Thyrotoxicosis with concomitant thyroid cancer is rare and poorly recognized, which may result in delayed diagnosis, inappropriate treatment and even poor prognosis. To provide a comprehensive guidance for clinicians, the etiology, pathogenesis, diagnosis and treatment of this challenging setting were systematically reviewed. According to literatures available, the etiologies of thyrotoxicosis with concomitant thyroid cancer were categorized into Graves’ disease with concurrent differentiated thyroid cancer (DTC) or medullary thyroid cancer, Marine–Lenhart Syndrome with coexisting DTC, Plummer’s disease with concomitant DTC, amiodarone-induced thyrotoxicosis with concomitant DTC, central hyperthyroidism with coexisting DTC, hyperfunctioning metastases of DTC and others. The underlying causal mechanisms linking thyrotoxicosis and thyroid cancer were elucidated. Medical history, biochemical assessments, radioiodine uptake, anatomic and metabolic imaging and ultrasonography-guided fine-needle aspiration combined with pathological examinations were found to be critical for precise diagnosis. Surgery remains a mainstay in both tumor elimination and control of thyrotoxicosis, while anti-thyroid drugs, beta-blockers, 131I, glucocorticoids, plasmapheresis, somatostatin analogs, dopamine agonists, radiation therapy, chemotherapy and tyrosine kinase inhibitors should also be appropriately utilized as needed.
Christopher W Rowe, Jonathan W Paul, Craig Gedye, Jorge M Tolosa, Cino Bendinelli, Shaun McGrath and Roger Smith
Recent advances in the arena of theranostics have necessitated a re-examining of previously established fields. The existing paradigm of therapeutic thyroid-stimulating hormone receptor (TSHR) targeting in the post-surgical management of differentiated thyroid cancer using levothyroxine and recombinant human thyroid-stimulating hormone (TSH) is well understood. However, in an era of personalized medicine, and with an increasing awareness of the risk profile of longstanding pharmacological hyperthyroidism, it is imperative clinicians understand the molecular basis and magnitude of benefit for individual patients. Furthermore, TSHR has been recently re-conceived as a selective target for residual metastatic thyroid cancer, with pilot data demonstrating effective targeting of nanoparticles to thyroid cancers using this receptor as a target. This review examines the evidence for TSHR signaling as an oncogenic pathway and assesses the evidence for ongoing TSHR expression in thyroid cancer metastases. Priorities for further research are highlighted.
Hyun-Seuk Moon and Christos S Mantzoros
Both adiponectin (AD) and metformin (Met) have been proposed to downregulate cell proliferation of colon cancer cells, but whether their effect might be additive has not been studied to date. Genetic studies in humans have suggested an important role for interleukin 1β (IL1β) in cancer pathogenesis. Direct evidence that IL1β contributes to the development of colon cancer has not yet been fully confirmed and no previous studies have evaluated how IL1β may interact with AD and/or Met to regulate malignant potential and intracellular signaling pathways in human and mouse colon cancer cells. We conducted in vitro studies using human (LoVo) and mouse (MCA38) colon cancer cell lines to evaluate whether AD and Met alone or in combination may antagonize IL1β-regulated malignant potential in human and mouse colon cancer cell lines. IL1β increased malignant potential and regulated the expression of tumor suppressor (p53) and cell cycle regulatory genes (p21, p27, and cyclin E2) in human and mouse colon cancer cell lines. These effects were reversed by co-administration of AD and/or Met and were additively altered by AD and Met in combination in a STAT3- and AMPK/LKB1-dependent manner. We also observed using fluorescence activated cell sorter analysis that IL1β-regulated cell cycle progression is altered by AD and Met alone or in combination. Our novel mechanistic studies provide evidence for an important role for IL1β in colon cancer and suggest that AD and/or Met might be useful agents in the management or chemoprevention of IL1β-induced colon carcinogenesis.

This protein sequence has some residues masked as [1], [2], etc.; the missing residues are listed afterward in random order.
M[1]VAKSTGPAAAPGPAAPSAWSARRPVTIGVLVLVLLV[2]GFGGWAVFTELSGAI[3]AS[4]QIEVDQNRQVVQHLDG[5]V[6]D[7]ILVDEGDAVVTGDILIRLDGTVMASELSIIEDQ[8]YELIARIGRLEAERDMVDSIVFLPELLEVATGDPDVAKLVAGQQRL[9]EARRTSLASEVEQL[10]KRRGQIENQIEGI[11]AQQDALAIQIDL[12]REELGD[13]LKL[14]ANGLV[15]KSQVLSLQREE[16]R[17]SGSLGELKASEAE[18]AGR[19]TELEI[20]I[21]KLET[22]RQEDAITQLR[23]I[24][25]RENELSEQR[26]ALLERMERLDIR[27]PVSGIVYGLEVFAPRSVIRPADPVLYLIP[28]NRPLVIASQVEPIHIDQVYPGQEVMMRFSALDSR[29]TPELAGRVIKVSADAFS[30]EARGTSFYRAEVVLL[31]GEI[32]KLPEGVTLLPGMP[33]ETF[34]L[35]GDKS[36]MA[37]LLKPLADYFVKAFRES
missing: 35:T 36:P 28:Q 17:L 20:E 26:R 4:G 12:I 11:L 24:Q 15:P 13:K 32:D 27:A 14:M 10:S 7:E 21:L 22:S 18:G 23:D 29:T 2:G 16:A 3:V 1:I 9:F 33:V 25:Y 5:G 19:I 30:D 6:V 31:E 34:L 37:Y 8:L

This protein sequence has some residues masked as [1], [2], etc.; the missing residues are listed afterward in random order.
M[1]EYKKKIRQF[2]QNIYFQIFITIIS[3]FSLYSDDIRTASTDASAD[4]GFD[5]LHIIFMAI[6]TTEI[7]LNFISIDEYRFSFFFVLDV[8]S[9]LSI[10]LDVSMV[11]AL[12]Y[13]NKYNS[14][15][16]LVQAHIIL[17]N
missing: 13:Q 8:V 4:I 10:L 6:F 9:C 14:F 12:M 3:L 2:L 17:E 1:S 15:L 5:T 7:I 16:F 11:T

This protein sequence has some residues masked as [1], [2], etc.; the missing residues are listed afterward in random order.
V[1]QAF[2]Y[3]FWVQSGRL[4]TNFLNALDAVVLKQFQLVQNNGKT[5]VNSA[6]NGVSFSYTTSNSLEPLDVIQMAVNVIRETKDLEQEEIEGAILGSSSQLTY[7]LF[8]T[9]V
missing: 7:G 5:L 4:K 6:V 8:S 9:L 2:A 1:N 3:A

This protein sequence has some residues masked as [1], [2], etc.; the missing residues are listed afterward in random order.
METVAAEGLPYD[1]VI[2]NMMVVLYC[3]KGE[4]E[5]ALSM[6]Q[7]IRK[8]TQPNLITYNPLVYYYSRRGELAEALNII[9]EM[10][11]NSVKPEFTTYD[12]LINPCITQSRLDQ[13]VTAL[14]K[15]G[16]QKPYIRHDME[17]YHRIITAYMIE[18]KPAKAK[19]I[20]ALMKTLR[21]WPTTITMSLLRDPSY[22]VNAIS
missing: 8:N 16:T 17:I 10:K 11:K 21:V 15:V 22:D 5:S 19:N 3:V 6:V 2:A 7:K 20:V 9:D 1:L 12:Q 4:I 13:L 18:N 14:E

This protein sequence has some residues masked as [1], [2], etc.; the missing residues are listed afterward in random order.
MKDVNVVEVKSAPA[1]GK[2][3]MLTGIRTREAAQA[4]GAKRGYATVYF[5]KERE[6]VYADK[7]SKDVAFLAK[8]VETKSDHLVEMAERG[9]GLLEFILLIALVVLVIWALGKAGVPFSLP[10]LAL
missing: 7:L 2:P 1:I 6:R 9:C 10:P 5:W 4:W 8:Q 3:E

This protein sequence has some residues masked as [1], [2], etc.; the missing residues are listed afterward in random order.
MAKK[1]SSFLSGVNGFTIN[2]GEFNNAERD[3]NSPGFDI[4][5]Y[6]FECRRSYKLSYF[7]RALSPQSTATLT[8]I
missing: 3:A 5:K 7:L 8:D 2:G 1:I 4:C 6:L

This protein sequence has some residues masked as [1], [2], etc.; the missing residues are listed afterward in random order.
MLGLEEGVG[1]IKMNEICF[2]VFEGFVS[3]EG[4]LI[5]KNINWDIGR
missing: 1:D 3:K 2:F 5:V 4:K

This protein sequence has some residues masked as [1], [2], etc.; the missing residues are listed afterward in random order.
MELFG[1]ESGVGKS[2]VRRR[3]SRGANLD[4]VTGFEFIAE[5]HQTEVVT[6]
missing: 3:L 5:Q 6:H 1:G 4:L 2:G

According to the literature thyroid nodules are quite rare in the first two decades of life. However, there are some exceptions, relating to areas with an iodine deficiency or affected by radioactive fallout, where the risk of nodules and carcinomas is increased. Therefore, it is a great challenge for the physician to distinguish between benign and malignant lesions preoperatively, and not only in these areas of greater risk. A careful work-up, comprising the patient’s history, clinical examination, laboratory tests, thyroid ultrasound, scintigraphy, fine-needle aspiration biopsy (FNAB) and molecular studies, is mandatory to improve the preoperative diagnosis. The differential diagnosis should also include benign thyroid conditions such as: (i) congenital hypothyroidism due to dyshormonogenesis or ectopy, (ii) thyroid hemiagenesis, (iii) thyroglossal duct cyst, (iv) simple goiter, (v) cystic lesion, (vi) nodular hyperplasia, (vii) follicular adenoma, (viii) Graves’ disease and (ix) Hashimoto thyroiditis, all of which can predispose to the development of thyroid nodules. The majority of thyroid carcinomas derive from the follicular cell (papillary, follicular, insular and undifferentiated (or anaplastic) thyroid carcinoma), whereas medullary thyroid carcinoma derives from calcitonin-producing cells. Inherited forms of thyroid cancer may occur, especially in relation to medullary thyroid carcinoma. FNAB is a critical factor in establishing the preoperative diagnosis. However, we should keep in mind the fact that a conventional cytological evaluation can miss the neoplastic nature of a lesion and the employment of immunocytochemical and molecular studies of aspirates from FNAB can give us a more precise diagnosis of neoplasia in thyroid nodules once they are detected.